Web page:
Tough questions continue on South Whidbey schools consolidation
February 13, 2010 · 12:06 PM
LANGLEY — The bond proposal for moving Langley Middle School to the high school campus will fall to defeat at the ballot box unless school district officials can convince voters that the consolidation effort is cheaper than retrofitting LMS, school supporters told the school board Wednesday.
The South Whidbey School District has two options on the table for combining the middle school and high school campuses, which is expected to happen no later than September 2012. Option 1 has been estimated to cost $32.7 million; Option 2, $25.8 million. District officials have been talking about placing a bond measure before voters on May 18 to fund the district’s ultimate choice.
At a workshop this week devoted to the bond issue, the room was filled with many who did not support the closure of LMS. Some pointed out that the proposed cost of combining the two campuses and other improvements seemed higher than what it would take to keep LMS open, or was so pricey it would overshadow the cost savings the district hoped to attain by closing the aging but iconic building.
Others said South End residents were still struggling due to the sour economy, and the school board would need to be frugal, and ask for just the essentials, in any bond measure put on the ballot.
And others said the debate over consolidation was obscuring the most important issue: creating a restructured school system that would serve the best interests of students.
District Superintendent Fred McCarthy is expected to make a recommendation on a preferred option on Feb. 24.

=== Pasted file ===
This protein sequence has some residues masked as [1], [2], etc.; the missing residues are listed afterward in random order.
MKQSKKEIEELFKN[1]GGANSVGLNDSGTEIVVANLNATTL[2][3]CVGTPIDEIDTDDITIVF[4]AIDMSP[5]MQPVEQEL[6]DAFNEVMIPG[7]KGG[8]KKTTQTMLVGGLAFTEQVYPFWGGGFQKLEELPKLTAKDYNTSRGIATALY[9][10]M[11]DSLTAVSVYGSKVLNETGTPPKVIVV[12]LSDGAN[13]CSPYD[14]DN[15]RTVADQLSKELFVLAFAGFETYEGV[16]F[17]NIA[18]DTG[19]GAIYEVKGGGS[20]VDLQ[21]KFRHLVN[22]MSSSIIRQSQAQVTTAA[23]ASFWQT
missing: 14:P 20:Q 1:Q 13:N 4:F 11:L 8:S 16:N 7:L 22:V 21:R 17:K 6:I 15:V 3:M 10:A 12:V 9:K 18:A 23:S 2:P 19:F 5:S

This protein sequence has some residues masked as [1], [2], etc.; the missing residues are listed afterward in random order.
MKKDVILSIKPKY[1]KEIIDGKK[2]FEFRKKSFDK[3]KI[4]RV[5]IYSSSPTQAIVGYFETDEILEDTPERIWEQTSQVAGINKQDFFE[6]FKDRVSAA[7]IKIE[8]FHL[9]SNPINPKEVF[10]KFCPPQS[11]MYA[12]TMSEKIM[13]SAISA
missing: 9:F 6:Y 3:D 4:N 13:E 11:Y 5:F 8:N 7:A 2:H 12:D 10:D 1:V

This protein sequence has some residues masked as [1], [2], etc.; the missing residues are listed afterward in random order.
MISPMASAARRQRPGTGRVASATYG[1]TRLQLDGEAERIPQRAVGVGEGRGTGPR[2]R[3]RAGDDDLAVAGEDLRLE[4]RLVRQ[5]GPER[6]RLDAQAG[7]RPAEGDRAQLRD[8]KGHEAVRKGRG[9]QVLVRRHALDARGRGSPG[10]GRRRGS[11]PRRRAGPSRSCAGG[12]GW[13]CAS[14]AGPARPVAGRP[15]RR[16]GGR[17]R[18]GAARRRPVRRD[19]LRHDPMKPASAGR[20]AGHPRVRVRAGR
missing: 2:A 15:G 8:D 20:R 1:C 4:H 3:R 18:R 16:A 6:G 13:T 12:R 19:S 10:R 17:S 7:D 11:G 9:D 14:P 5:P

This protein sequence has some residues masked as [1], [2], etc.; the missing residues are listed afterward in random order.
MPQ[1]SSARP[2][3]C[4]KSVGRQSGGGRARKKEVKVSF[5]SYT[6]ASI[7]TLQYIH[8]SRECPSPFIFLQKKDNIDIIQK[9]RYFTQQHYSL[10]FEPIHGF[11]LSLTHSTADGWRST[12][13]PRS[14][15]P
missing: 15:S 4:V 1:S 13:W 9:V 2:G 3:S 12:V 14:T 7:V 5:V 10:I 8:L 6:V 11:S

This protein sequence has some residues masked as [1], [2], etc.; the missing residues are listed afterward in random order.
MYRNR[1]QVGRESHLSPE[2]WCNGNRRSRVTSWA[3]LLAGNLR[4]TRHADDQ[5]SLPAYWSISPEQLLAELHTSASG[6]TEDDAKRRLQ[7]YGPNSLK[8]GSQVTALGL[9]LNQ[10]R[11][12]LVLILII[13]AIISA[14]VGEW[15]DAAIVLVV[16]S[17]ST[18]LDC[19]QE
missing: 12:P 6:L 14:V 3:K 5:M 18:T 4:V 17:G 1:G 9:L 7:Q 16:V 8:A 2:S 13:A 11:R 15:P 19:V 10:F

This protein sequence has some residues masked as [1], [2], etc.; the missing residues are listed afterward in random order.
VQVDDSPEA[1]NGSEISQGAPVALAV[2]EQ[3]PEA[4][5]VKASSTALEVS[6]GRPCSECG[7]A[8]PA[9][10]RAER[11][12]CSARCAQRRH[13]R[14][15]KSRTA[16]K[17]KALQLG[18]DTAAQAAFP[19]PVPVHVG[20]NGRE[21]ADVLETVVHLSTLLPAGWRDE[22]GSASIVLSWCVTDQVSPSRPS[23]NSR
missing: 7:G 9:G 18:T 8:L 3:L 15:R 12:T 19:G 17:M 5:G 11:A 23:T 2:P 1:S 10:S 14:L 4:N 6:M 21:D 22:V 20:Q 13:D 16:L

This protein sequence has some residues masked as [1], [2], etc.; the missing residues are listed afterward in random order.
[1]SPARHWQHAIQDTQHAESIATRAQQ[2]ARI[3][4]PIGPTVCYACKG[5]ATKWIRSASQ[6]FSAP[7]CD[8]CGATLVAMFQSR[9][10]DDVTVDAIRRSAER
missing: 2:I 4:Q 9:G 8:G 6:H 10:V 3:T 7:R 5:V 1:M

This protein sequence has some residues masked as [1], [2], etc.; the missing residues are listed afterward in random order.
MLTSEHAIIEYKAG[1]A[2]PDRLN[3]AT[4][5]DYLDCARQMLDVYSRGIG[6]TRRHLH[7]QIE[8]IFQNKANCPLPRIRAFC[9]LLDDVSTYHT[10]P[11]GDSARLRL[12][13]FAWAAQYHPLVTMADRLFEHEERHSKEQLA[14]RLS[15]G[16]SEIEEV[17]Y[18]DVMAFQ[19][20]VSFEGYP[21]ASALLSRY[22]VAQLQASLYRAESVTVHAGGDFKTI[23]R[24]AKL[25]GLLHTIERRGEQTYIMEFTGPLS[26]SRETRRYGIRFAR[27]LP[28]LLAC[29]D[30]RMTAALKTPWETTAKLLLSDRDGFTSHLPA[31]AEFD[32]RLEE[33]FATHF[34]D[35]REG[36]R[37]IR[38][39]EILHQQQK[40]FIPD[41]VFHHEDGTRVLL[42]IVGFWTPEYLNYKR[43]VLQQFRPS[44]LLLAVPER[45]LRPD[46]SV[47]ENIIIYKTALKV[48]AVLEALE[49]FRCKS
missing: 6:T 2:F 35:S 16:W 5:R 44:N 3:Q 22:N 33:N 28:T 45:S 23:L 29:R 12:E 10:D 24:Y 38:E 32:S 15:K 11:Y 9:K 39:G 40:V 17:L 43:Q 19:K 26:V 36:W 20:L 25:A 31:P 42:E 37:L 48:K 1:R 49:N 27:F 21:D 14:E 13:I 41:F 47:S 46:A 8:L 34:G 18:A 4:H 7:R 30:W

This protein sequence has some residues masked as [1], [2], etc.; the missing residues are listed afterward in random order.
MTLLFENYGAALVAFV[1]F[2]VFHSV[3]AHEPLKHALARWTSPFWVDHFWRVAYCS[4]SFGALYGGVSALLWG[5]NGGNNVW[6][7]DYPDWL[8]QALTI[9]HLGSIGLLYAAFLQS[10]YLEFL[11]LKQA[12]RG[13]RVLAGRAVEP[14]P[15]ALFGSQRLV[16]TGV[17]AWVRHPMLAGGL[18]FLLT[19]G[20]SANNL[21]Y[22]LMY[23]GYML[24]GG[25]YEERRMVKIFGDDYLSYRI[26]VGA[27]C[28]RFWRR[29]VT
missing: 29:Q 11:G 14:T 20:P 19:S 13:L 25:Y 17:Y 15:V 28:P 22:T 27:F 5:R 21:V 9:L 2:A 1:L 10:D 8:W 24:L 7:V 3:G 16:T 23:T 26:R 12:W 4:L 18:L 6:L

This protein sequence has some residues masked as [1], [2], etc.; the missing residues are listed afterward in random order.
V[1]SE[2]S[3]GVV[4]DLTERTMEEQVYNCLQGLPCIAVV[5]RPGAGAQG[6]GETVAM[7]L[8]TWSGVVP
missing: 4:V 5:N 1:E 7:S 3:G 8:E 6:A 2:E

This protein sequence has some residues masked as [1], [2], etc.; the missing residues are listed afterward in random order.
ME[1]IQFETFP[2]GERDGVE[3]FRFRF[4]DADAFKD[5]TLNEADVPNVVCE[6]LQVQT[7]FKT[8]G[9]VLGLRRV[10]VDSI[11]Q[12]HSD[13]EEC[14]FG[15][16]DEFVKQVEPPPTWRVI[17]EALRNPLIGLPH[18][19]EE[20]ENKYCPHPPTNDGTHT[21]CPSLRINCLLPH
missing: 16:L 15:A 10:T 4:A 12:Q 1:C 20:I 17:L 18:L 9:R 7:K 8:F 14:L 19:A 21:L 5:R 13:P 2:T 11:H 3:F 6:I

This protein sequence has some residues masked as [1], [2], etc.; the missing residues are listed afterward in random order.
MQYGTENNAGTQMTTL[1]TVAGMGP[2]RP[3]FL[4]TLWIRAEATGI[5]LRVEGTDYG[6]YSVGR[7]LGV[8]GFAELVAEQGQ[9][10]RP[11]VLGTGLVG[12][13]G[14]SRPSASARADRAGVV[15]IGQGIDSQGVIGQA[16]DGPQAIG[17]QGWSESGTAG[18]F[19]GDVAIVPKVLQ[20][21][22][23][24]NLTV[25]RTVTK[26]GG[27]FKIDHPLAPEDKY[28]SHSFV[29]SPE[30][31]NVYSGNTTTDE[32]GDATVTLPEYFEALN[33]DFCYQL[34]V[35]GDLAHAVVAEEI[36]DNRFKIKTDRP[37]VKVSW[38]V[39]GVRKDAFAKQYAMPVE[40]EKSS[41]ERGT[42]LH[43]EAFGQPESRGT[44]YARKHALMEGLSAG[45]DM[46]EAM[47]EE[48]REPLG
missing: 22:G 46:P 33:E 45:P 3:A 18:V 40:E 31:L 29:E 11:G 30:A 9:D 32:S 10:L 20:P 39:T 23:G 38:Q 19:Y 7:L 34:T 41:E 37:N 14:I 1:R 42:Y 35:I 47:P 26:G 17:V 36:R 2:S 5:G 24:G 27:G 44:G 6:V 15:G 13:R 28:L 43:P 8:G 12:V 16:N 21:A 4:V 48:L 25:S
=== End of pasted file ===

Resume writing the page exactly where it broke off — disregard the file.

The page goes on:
The public will get to weigh in on the proposal at two subsequent meetings on March 3 and March 10, and the board will take a vote on a bond proposal two weeks later.
School Board Chairwoman Leigh Anderson said Wednesday the March 24 vote itself could have several different outcomes.
“On that date we will decide a number of things: We will decide whether to have a bond. We will decide how much the bond will be, and … what will be included,” Anderson said.
Anderson stressed that upgrades financed by the bond would help reduce operating costs, which might otherwise be paid for by dwindling state dollars that cover teacher salaries, curriculum and programs.
Consideration of a replacement bond has gone back five years, she said.
“We had always planned to run a bond this spring,” she said, adding that the consolidation was a proactive move to preserve operating funds that could keep teachers on the payroll and also preserve programs.
Several school board members bemoaned the fact that many see the bond proposal as centering on the consolidation effort, and they took pains to point out that many of the costs were to improve existing facilities. Anderson led the charge.
“I feel like the board, and I take responsibility for this, has lost control of the message around the bond. And for that, I apologize,” she said. “We now have a lot of work to do. We need to go back, and we need to explain to the community why we need a bond.”
“We have roofs, we have an HVAC in this building that is a nightmare if you’ve spent any time in this building. The last two times I’ve been in here, I’ve either frozen or fried.”
The crowd of roughly 50 was filled with parents, teachers and other staff.
Middle school staff distributed a page of questions before the meeting, asking the board if it listened to its constituents and wondering why the community had been asked to approve the consolidation effort.